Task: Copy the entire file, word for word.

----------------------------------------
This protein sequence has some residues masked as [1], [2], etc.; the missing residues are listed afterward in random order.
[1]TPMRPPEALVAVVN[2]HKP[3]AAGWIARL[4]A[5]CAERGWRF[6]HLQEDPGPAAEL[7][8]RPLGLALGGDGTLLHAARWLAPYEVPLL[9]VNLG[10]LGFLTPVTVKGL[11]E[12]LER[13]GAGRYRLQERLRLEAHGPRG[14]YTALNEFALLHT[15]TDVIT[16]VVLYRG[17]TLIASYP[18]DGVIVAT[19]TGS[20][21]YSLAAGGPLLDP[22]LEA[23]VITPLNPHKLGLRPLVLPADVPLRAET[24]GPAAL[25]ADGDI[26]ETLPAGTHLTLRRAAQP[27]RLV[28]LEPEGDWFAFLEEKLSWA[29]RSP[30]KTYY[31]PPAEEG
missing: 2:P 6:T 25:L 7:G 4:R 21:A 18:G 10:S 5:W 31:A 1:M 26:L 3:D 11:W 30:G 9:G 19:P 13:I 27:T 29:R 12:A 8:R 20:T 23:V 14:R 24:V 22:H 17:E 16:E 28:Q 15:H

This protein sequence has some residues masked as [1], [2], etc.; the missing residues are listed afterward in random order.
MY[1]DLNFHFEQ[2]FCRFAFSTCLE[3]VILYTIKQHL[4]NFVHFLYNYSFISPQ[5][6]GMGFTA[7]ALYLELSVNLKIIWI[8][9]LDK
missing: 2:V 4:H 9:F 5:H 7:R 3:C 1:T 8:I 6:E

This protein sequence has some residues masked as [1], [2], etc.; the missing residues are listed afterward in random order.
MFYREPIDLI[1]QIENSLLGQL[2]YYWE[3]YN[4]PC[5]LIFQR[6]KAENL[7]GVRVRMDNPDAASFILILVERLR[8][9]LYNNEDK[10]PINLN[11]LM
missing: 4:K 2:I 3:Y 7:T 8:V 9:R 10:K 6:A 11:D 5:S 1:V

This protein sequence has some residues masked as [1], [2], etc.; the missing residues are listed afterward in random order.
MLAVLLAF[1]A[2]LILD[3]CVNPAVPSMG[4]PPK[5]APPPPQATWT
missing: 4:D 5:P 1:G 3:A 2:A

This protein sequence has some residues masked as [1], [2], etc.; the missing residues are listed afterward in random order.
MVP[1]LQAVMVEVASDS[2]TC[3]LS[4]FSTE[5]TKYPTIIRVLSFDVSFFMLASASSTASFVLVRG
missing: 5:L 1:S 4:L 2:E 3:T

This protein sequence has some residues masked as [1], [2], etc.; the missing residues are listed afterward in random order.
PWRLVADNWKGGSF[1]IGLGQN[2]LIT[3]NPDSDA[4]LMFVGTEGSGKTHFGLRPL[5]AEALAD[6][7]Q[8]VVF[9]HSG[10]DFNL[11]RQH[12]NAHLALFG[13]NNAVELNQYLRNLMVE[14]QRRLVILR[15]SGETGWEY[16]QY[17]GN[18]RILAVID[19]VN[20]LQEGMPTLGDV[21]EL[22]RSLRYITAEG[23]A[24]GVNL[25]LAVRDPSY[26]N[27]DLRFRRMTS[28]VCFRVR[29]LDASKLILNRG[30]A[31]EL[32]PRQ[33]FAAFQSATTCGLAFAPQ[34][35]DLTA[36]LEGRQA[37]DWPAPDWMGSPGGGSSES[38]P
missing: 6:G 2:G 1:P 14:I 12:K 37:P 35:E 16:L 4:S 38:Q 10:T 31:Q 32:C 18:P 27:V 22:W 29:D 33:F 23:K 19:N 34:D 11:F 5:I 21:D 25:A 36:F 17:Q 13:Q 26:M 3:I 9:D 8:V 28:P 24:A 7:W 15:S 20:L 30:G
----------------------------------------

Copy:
This protein sequence has some residues masked as [1], [2], etc.; the missing residues are listed afterward in random order.
[1]TPMRPPEALVAVVN[2]HKP[3]AAGWIARL[4]A[5]CAERGWRF[6]HLQEDPGPAAEL[7][8]RPLGLALGGDGTLLHAARWLAPYEVPLL[9]VNLG[10]LGFLTPVTVKGL[11]E[12]LER[13]GAGRYRLQERLRLEAHGPRG[14]YTALNEFALLHT[15]TDVIT[16]VVLYRG[17]TLIASYP[18]DGVIVAT[19]TGS[20][21]YSLAAGGPLLDP[22]LEA[23]VITPLNPHKLGLRPLVLPADVPLRAET[24]GPAAL[25]ADGDI[26]ETLPAGTHLTLRRAAQP[27]RLV[28]LEPEGDWFAFLEEKLSWA[29]RSP[30]KTYY[31]PPAEEG
missing: 2:P 6:T 25:L 7:G 4:R 21:A 18:G 10:S 5:W 31:A 1:M 26:L 3:D 11:W 30:G 9:G 19:P 13:I 27:T 29:R 12:A 8:R 20:T 23:V 14:R 24:V 22:H 17:E 16:E 28:Q 15:H

This protein sequence has some residues masked as [1], [2], etc.; the missing residues are listed afterward in random order.
MY[1]DLNFHFEQ[2]FCRFAFSTCLE[3]VILYTIKQHL[4]NFVHFLYNYSFISPQ[5][6]GMGFTA[7]ALYLELSVNLKIIWI[8][9]LDK
missing: 2:V 4:H 9:F 5:H 7:R 3:C 1:T 8:I 6:E

This protein sequence has some residues masked as [1], [2], etc.; the missing residues are listed afterward in random order.
MFYREPIDLI[1]QIENSLLGQL[2]YYWE[3]YN[4]PC[5]LIFQR[6]KAENL[7]GVRVRMDNPDAASFILILVERLR[8][9]LYNNEDK[10]PINLN[11]LM
missing: 4:K 2:I 3:Y 7:T 8:V 9:R 10:K 6:A 11:D 5:S 1:V

This protein sequence has some residues masked as [1], [2], etc.; the missing residues are listed afterward in random order.
MLAVLLAF[1]A[2]LILD[3]CVNPAVPSMG[4]PPK[5]APPPPQATWT
missing: 4:D 5:P 1:G 3:A 2:A

This protein sequence has some residues masked as [1], [2], etc.; the missing residues are listed afterward in random order.
MVP[1]LQAVMVEVASDS[2]TC[3]LS[4]FSTE[5]TKYPTIIRVLSFDVSFFMLASASSTASFVLVRG
missing: 5:L 1:S 4:L 2:E 3:T

This protein sequence has some residues masked as [1], [2], etc.; the missing residues are listed afterward in random order.
PWRLVADNWKGGSF[1]IGLGQN[2]LIT[3]NPDSDA[4]LMFVGTEGSGKTHFGLRPL[5]AEALAD[6][7]Q[8]VVF[9]HSG[10]DFNL[11]RQH[12]NAHLALFG[13]NNAVELNQYLRNLMVE[14]QRRLVILR[15]SGETGWEY[16]QY[17]GN[18]RILAVID[19]VN[20]LQEGMPTLGDV[21]EL[22]RSLRYITAEG[23]A[24]GVNL[25]LAVRDPSY[26]N[27]DLRFRRMTS[28]VCFRVR[29]LDASKLILNRG[30]A[31]EL[32]PRQ[33]FAAFQSATTCGLAFAPQ[34][35]DLTA[36]LEGRQA[37]DWPAPDWMGSPGGGSSES[38]P
missing: 6:G 2:G 1:P 14:I 12:K 37:P 35:E 16:L 4:S 38:Q 10:T 31:Q 32:C 18:P 27:V 22:W 29:D 33:F 23:K 19:N 34:D 11:F 5:I 21:D 25:A 36:F 17:Q 13:Q 26:M 3:I 9:D 8:V 28:P 24:A 7:W 15:S 20:L 30:G